The Ozone Monitoring Instrument (OMI) aboard the Aura satellite recorded the 10-year (2005-2014) of tropospheric nitrogen dioxide (NO2) vertical column density (VCD) data. The data set taken over East Asia was analyzed to estimate linear trends on national and grid bases for two periods of 2005-2011 and 2011-2014. The most striking features are leveling-off or decreasing trends seen in NO2 VCDs over China for 2011-2014 after continuous increases for 2005-2011. In particular, a significant reduction by ~14% occurred from 2013 through 2014, attaining to the level of 2009. The grid-basis trend analysis implies that the turnaround seen in the trends occurred on a province or larger spatial scale and was likely due mainly to the technical improvement such as the widespread use of de-NOx units. Another prominent features are seen in Japan, where NO2 VCDs decreased at a rate of ~4% per year from 2005 to 2011. The rate was almost unchanged between the two periods 2005-2011 and 2011-2014, while the significant power substitution of thermal power generation for the nuclear power generation took place in Japan after 2011, when a massive earthquake occurred off the Pacific coast of northern Japan. This reflects a less contribution of NOx emissions from the power plant sector than that from the transport sector in the Pacific Belt Zone lying over metropolitan areas.

  20. Two photon absorption laser induced fluorescence measurements of neutral density in a helicon plasmaa)

    NASA Astrophysics Data System (ADS)

    Galante, M. E.; Magee, R. M.; Scime, E. E.

    2014-05-01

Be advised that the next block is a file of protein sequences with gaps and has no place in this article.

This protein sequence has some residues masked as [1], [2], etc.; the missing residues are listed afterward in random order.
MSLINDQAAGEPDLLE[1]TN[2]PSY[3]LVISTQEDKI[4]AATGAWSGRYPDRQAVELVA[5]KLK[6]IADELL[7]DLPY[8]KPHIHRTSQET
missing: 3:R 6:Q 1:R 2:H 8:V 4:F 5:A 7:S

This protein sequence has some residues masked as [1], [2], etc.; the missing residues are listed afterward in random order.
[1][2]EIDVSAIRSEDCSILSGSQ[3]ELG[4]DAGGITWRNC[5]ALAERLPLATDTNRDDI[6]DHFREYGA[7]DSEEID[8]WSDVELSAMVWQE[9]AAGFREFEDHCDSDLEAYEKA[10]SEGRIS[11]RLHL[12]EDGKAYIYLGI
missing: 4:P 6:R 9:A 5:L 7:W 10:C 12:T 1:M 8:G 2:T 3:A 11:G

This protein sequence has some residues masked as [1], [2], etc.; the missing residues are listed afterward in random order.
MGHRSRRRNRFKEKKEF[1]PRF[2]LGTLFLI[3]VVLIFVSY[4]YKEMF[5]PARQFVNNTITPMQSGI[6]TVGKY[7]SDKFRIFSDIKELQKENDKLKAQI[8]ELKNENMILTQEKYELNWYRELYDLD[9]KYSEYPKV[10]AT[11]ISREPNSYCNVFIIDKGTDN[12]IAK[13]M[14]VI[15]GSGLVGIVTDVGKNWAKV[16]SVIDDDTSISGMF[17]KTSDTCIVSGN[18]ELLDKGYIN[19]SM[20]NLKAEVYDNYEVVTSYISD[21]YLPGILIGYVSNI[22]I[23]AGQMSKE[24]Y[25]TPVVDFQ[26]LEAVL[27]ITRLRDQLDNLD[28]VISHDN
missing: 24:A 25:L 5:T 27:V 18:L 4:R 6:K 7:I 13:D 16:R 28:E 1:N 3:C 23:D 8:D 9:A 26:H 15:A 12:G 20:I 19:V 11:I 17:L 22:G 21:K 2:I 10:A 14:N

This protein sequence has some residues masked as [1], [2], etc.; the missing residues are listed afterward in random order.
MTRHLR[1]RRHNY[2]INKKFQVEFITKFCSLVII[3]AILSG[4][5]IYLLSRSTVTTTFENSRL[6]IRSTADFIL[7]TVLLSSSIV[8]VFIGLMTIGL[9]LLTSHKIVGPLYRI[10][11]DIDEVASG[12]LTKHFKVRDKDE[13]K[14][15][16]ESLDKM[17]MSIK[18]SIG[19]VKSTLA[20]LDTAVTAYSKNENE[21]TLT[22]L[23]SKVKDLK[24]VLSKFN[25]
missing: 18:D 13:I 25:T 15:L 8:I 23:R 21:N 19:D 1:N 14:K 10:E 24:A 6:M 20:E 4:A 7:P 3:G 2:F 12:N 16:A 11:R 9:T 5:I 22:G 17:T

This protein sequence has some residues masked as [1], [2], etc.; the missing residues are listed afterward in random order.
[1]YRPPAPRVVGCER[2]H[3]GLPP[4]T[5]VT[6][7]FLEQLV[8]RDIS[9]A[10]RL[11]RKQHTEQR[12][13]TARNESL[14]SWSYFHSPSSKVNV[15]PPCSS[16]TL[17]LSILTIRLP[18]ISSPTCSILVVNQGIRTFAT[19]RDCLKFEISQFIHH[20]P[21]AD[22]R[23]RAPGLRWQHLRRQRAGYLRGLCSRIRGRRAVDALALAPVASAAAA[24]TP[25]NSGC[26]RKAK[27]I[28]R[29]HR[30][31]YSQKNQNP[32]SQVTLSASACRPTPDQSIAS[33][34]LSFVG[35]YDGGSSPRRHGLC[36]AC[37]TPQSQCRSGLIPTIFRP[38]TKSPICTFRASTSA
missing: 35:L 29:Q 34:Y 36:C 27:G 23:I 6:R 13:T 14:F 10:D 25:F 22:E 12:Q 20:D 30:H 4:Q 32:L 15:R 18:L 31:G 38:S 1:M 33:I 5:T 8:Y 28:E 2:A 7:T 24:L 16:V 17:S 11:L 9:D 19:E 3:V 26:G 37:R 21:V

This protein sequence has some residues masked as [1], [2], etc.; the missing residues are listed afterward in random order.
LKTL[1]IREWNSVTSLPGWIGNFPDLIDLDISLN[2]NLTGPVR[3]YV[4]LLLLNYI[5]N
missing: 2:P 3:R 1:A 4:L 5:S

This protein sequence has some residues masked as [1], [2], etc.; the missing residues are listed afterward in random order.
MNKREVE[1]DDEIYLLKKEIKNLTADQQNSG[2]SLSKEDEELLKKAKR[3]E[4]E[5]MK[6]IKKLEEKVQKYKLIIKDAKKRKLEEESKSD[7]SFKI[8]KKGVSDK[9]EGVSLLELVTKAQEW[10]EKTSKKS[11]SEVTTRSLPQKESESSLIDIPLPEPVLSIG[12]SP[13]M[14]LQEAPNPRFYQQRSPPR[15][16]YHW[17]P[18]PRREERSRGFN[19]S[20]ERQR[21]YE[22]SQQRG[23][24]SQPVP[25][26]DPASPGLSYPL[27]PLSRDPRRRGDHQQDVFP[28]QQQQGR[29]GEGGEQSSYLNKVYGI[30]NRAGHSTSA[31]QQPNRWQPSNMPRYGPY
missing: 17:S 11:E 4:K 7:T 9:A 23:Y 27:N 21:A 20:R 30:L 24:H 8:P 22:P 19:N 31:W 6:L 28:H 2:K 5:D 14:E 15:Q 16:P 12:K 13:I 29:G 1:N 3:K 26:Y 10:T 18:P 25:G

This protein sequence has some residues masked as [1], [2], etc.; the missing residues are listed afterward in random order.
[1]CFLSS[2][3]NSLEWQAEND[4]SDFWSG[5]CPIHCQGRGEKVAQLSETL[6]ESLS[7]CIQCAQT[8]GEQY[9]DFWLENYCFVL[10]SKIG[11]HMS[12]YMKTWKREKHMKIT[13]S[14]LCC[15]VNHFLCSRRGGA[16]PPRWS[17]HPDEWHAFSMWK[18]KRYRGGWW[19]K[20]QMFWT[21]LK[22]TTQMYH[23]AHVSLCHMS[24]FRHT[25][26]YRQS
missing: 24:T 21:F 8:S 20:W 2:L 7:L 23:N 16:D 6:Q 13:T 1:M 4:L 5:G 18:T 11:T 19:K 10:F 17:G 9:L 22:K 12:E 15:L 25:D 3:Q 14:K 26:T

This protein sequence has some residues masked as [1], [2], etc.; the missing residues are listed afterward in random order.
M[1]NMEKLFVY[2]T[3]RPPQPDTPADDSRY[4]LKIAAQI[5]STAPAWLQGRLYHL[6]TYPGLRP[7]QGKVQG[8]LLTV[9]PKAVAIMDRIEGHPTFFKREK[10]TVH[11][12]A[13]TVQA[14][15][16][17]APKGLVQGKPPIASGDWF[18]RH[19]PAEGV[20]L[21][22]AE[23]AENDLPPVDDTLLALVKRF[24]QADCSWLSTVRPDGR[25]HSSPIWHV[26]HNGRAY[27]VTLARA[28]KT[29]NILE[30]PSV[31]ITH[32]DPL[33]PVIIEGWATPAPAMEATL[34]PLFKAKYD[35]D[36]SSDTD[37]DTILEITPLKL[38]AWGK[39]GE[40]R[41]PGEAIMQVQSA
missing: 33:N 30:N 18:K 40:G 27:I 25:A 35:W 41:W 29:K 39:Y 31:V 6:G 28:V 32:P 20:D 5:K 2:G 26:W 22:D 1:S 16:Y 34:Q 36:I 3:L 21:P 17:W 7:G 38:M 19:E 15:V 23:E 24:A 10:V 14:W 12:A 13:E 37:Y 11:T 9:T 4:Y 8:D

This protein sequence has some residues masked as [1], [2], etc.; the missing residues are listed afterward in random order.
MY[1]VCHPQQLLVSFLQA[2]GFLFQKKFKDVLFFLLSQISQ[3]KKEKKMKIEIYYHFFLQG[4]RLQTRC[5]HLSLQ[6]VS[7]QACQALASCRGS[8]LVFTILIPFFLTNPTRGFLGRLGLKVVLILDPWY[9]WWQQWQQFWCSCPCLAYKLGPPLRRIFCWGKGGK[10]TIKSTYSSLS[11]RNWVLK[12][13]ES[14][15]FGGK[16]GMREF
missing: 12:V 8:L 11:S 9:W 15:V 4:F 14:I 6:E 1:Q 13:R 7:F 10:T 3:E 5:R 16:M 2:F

We have developed a new diagnostic based on two-photon absorption laser induced fluorescence (TALIF). We use a high intensity (5 MW/cm2), narrow bandwidth (0.1 cm-1) laser to probe the ground state of neutral hydrogen, deuterium and krypton with spatial resolution better than 0.2 cm, a time resolution of 10 ns, and a measurement cadence of 20 Hz. Here, we describe proof-of-principle measurements in a helicon plasma source that demonstrate the TALIF diagnostic is capable of measuring neutral densities spanning four orders of magnitude; comparable to the edge neutral gradients predicted in the DIII-D tokamak pedestal. The measurements are performed in hydrogen and deuterium plasmas and absolute calibration is accomplished through TALIF measurements in neutral krypton. The optical configuration employed is confocal, i.e., both light injection and collection are accomplished with a single lens through a single optical port in the vacuum vessel. The wavelength resolution of the diagnostic is sufficient to separate hydrogen and deuterium spectra and we present measurements from mixed hydrogen and deuterium plasmas that demonstrate isotopic abundance measurements are feasible. Time resolved measurements also allow us to explore the evolution of the neutral hydrogen density and temperature and effects of wall recycling. We find that the atomic neutral density grows rapidly at the initiation of the discharge, reaching the steady-state value within 1 ms. Additionally, we find that neutral hydrogen atoms are born with 0.08 eV temperatures, not 2 eV as is typically assumed.